Today’s elite is a long way from the rotten lot of West Egg. Compared to those of days past it is by and large more talented, better schooled, harder working (and more fabulously remunerated) and more diligent in its parental duties. It is not a place where one easily gets by on birth or connections alone. At the same time it is widely seen as increasingly hard to get into.

Some self-perpetuation by elites is unavoidable; the children of America’s top dogs benefit from nepotism just as those in all other societies do. But something else is now afoot. More than ever before, America’s elite is producing children who not only get ahead, but deserve to do so: they meet the standards of meritocracy better than their peers, and are thus worthy of the status they inherit.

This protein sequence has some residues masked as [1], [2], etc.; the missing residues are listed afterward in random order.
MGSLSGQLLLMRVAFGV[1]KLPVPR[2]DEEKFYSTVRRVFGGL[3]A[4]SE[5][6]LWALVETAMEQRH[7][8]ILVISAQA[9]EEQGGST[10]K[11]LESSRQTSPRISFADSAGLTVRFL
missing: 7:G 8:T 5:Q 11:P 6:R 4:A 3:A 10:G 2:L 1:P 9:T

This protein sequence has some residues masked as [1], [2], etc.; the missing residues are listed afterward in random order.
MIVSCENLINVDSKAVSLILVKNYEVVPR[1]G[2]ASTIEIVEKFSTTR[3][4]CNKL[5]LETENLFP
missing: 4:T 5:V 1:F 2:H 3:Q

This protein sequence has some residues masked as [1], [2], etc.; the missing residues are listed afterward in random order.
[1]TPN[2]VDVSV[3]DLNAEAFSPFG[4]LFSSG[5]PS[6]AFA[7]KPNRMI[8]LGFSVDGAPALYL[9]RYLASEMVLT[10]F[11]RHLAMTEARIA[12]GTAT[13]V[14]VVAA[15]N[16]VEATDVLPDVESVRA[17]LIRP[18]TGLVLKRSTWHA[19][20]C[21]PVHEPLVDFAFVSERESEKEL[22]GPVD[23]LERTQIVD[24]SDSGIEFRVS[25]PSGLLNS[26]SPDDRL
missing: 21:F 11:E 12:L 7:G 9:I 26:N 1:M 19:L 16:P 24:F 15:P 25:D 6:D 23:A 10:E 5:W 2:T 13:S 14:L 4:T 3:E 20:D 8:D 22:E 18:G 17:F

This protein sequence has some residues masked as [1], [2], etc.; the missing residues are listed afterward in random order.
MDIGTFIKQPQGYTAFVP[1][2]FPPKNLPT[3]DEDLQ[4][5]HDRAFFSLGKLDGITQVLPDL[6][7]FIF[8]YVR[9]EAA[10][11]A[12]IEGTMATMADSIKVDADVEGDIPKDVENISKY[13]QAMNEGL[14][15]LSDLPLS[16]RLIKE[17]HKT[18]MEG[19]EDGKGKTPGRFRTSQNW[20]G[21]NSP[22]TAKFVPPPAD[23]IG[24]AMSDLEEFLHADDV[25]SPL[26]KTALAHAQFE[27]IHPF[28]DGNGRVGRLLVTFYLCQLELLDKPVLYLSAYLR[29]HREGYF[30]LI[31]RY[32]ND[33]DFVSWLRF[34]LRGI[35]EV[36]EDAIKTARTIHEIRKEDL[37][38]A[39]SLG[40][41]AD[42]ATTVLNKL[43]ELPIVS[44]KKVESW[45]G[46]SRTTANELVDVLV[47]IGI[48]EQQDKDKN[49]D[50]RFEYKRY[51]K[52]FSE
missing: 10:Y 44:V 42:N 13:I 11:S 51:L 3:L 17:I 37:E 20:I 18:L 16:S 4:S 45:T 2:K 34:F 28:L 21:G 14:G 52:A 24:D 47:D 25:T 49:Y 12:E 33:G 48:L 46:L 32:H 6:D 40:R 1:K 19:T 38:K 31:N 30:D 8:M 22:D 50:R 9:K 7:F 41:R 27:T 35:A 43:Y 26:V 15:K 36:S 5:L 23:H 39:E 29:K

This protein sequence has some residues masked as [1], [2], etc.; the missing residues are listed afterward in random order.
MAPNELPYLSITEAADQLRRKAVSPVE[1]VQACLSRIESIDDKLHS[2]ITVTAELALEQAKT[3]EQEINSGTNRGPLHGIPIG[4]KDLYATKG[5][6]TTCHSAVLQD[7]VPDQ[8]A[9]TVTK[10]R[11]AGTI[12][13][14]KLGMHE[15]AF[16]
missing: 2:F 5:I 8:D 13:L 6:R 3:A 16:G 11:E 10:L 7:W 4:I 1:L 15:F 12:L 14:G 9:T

Read the rest on the Economist site.

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I am convinced that bright kids occur *everywhere*.

But they are too often not recognized for what they are and far too often discouraged by those around them - particularly their peers.

Is it any wonder that where they are recognized and encouraged they tend to do well?

Poor rural schools have bright kids too. I see them often as my family lives in poor, rural county. They can succeed just like the kids in the more affluent schools if given the encouragement and resources they need.

If the school system cannot supply all of that then the parents will have to go the extra mile to find these resources for them. The problem lies in persuading them that they first should then encouraging them to actually do so.
Chance favors the prepared mind.
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Old 02-05-2015, 01:40 PM   #2